A New York state of mind
What Paris was to Gertrude Stein, New York was to a young Joan Didion
- Published 1.05.20, 2:03 AM
- Updated 1.05.20, 2:03 AM
- 2 mins read
New York is colourful, extraordinary and often chaotic. It has meant a very many things to a very many people in the course of its 400-year-history. It is a beacon of multiculturalism, a haven for refugees, as well as the business and cultural capital of the world.
Little wonder then that New York City has cast a spell on writers and artists. What Paris was to Gertrude Stein, New York was to a young Joan Didion, who gushed “... I was in love with New York... the way you love the first person who ever touches you and you never love anyone quite that way again.” F. Scott Fitzgerald, too, had marvelled at the mystery and beauty of the city from the Queensboro Bridge. But a grand love affair has its share of hurt. New York, the mercurial lover, has been known to hold some of its suitors at a cool distance. Nora Ephron may have found magic in the city’s mundane rituals, but not Bob Dylan, who thought that the city was bereft of a humane soul.
But neither the devoted nor the disillusioned will recognize New York today. Like many other metropolises around the world, ‘the city that never sleeps’ is eerily quiet as it grapples with the coronavirus pandemic. And what of its iconic attractions? The Museum of Natural History, where Holden Caulfield had ranted about the irrelevance of Columbus, is temporarily closed. The River Café, the exclusive haunt of the Wall Street murderer, Patrick Bateman, in American Psycho, is now short of patrons; The White Horse Tavern, where the Welsh poet, Dylan Thomas, drank himself to death, too, is closed for business.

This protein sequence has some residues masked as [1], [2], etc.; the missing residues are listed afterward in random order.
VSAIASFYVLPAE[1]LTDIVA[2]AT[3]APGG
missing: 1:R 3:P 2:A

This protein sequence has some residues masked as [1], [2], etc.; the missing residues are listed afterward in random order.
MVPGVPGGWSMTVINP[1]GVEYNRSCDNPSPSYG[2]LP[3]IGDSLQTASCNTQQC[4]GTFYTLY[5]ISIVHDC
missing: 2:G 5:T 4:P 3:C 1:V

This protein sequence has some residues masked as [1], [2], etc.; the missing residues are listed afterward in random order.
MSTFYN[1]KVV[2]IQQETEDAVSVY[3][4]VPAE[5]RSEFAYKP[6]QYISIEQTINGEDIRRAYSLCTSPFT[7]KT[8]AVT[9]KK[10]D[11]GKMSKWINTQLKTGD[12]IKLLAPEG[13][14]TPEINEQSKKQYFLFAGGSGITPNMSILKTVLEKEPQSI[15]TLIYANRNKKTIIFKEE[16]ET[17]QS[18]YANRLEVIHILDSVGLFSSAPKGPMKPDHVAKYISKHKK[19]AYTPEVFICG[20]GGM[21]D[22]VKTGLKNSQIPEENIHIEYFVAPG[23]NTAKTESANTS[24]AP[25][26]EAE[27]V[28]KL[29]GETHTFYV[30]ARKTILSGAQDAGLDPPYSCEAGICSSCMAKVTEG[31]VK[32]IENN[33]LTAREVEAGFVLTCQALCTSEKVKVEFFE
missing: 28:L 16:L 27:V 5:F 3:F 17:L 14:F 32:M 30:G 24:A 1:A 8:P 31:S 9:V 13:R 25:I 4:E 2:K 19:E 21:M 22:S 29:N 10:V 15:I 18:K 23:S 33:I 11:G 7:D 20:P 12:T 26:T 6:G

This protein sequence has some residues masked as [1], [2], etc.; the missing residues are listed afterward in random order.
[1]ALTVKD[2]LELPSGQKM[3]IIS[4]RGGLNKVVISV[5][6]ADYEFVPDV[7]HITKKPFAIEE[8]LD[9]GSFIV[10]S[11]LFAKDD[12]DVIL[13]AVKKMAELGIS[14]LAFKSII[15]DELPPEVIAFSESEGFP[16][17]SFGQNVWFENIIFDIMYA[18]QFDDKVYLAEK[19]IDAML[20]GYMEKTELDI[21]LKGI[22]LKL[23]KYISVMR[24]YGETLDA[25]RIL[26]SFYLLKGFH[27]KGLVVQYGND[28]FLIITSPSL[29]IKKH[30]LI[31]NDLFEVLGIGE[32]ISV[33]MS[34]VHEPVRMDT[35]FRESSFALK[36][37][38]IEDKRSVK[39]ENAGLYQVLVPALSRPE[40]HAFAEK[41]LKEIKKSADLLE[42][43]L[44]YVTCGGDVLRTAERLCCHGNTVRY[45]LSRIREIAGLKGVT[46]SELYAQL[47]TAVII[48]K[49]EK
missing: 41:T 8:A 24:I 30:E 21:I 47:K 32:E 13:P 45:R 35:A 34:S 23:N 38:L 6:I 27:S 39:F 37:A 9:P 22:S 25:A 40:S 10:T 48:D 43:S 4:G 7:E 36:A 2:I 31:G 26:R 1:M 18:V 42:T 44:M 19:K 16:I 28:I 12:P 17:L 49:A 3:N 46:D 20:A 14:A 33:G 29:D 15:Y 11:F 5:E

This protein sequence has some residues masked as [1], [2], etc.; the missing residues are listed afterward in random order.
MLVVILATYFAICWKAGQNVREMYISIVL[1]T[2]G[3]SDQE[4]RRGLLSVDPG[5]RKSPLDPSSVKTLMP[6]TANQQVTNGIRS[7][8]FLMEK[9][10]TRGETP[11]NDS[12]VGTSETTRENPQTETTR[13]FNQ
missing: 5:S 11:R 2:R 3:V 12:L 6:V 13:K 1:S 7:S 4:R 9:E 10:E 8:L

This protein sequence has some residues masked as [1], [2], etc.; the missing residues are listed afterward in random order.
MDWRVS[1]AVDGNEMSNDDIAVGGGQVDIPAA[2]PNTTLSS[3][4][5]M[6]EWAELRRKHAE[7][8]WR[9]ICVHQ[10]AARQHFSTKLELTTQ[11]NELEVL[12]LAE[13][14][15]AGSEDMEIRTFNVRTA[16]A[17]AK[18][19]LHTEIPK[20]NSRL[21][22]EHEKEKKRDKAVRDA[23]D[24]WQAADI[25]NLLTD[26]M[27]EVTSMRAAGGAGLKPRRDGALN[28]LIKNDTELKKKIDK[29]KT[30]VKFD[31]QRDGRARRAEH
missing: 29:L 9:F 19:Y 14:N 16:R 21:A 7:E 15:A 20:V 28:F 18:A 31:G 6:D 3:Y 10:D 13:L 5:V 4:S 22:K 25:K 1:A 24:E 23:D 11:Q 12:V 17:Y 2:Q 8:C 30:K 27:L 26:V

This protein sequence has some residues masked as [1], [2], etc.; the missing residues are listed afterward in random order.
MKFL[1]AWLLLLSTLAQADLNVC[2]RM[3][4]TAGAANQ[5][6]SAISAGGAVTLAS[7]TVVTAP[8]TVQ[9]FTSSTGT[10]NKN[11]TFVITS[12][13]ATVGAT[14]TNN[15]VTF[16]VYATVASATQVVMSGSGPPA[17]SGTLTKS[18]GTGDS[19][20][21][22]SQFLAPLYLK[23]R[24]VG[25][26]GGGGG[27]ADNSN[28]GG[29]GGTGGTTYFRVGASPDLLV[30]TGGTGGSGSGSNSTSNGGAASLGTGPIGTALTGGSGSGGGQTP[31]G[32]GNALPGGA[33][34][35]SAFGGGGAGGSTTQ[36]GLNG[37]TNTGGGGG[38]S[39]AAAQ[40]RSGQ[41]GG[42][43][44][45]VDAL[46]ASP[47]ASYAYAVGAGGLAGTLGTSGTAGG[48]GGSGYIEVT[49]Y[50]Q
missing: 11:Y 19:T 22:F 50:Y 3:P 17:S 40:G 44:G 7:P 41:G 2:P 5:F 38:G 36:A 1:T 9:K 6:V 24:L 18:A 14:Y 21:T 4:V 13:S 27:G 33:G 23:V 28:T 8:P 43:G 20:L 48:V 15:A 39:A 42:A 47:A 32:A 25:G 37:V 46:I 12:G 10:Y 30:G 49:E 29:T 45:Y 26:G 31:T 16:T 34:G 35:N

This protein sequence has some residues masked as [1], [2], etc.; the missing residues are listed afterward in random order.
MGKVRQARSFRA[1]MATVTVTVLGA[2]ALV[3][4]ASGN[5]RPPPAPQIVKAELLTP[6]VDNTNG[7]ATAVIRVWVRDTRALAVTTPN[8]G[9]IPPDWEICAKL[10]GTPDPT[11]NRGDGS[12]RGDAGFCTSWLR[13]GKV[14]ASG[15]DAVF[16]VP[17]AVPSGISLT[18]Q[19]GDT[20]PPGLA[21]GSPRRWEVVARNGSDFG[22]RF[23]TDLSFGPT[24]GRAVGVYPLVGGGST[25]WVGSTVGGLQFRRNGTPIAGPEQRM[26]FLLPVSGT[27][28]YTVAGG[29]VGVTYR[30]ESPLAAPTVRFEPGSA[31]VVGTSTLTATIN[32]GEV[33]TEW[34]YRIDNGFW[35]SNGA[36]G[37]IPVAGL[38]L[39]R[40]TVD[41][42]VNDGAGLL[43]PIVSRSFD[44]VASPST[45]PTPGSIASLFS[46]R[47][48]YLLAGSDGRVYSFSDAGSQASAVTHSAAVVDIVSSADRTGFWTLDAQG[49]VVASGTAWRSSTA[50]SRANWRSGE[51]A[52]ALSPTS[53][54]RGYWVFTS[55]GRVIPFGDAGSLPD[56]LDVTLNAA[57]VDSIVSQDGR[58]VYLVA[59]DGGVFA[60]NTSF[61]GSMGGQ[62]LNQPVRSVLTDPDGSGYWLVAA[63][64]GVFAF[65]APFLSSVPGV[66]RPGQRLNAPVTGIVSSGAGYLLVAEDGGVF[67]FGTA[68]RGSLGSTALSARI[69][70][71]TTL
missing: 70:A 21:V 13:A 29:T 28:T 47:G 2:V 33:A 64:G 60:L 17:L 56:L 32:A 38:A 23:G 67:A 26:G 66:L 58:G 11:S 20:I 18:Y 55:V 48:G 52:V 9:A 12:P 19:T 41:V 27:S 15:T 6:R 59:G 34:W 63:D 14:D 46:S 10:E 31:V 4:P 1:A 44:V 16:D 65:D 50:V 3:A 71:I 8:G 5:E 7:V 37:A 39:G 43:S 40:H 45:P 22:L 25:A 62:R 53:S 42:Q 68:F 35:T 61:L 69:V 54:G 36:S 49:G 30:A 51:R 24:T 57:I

Would a shuttered New York be a light to a moth called Mark Twain? It is a possibility. In a letter in 1867, Twain wrote this of the city: “I have at last, after several months’ experience, made up my mind that [New York] is a splendid desert — a domed and steepled solitude where the stranger is lonely...” Twain could have well been writing about modern New York in its forlorn hour.
For all those who have lived in the city as well as those who dream of it, New York’s empty, lifeless streets would be an unimaginable sight. One only hopes that when the crisis passes, dreamers like Didion would flock to New York, once again, to reaffirm their affection for a city that mends as well as breaks hearts.